All About Dry Yeast: Instant, Active Dry, Fast-Act…

[Photographs: Vicky Wasik]

Dry yeast is one of the miracles of modern baking—a free-flowing granular powder made from millions upon millions of dehydrated single-celled organisms. Once hydrated, these li’l critters munch on the sugar or starch in a dough, producing the alcohol and carbon dioxide that give bread its distinctly fermented flavor and airy rise.

Successfully resurrecting dry yeast depends entirely on how it was processed, so when a recipe calls for a certain type, the directions will be tailored to its specific needs. Those directions may kill a different type of dry yeast outright, or fail to provide the conditions needed for it to thrive, resulting in poorly risen doughs—or doughs that don’t rise at all.

That means it’s vital for bakers to understand the language used to describe various types of dry yeast, and to realize that blind substitution is a crapshoot at best. Some recipes, particularly high-moisture doughs with a short proofing period, can provide a hospitable environment for many types of yeast, creating a false sense of security around substitution. In the realm of low-moisture doughs with a cold, overnight rise (think bagels, English muffins, or cinnamon rolls), the wrong type of yeast can spell certain death for bread. For the best results in a yeast-raised dough, it pays to understand what a recipe means when it calls for a specific type of yeast, and what the implications may be when you use a different kind.

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A Quick Primer

Dry yeast comes in two forms: active and instant. “Active” describes any dry yeast that needs to be activated prior to use, while “instant dry yeast” describes any dry yeast that’s ready for use the instant you open the package. Instant yeast is an ingredient of its own, as well as a category that can include specialized products, like RapidRise or bread machine yeast. It sounds confusing at first, but just think of a product like yogurt—a distinct ingredient that also includes specialties like Greek yogurt, flavored yogurt, or even frozen yogurt.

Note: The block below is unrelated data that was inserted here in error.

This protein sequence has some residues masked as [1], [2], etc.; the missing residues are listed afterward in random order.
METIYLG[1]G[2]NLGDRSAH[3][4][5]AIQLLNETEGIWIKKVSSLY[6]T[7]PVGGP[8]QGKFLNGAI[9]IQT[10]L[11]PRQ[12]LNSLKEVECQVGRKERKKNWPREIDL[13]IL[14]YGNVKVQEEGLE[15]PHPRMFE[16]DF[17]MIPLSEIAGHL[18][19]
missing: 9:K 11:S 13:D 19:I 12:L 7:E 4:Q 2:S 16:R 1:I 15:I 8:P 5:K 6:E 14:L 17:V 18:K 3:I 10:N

Because the language used to describe yeast is not regulated, brands are free to employ these terms however they like, leading to a great deal of confusion for consumers and professionals alike. After five years of active recipe development for my cookbook, and two years of daily feedback from readers on Serious Eats, I’ve seen crystal-clear patterns of success and failure, which I’ve used to develop my own “best practices” for each type of dry yeast.

This information may contradict what you’ve read elsewhere (again, the terms are wholly subjective), but it’s a road-tested guide that will help bakers avoid trouble in yeast-raised doughs.

Active Dry Yeast

As the name suggests, active dry yeast must be “activated” by dissolving the granules in warm water, according to the package directions. (The specifics can vary from brand to brand; some may call for sugar to be added as a fuel for the yeast.)

If the yeast is still alive, it will begin to foam and grow within a few minutes.

Active dry yeast is so unstable that any given packet may well be dead, so it’s important to verify whether or not it’s alive before proceeding with the recipe—even if the yeast hasn’t yet reached the expiration date printed on the package. Active dry yeast also has a comparatively large grain size, further necessitating direct contact with warm water to dissolve. Due to this time-consuming step, as well as the high risk and cost of failure, active dry yeast is rarely used in a professional setting.

The Basics
  • Active dry yeast is highly perishable; always check the expiration date before use.
  • Potency can vary over time, producing inconsistent results
  • Must be rehydrated before use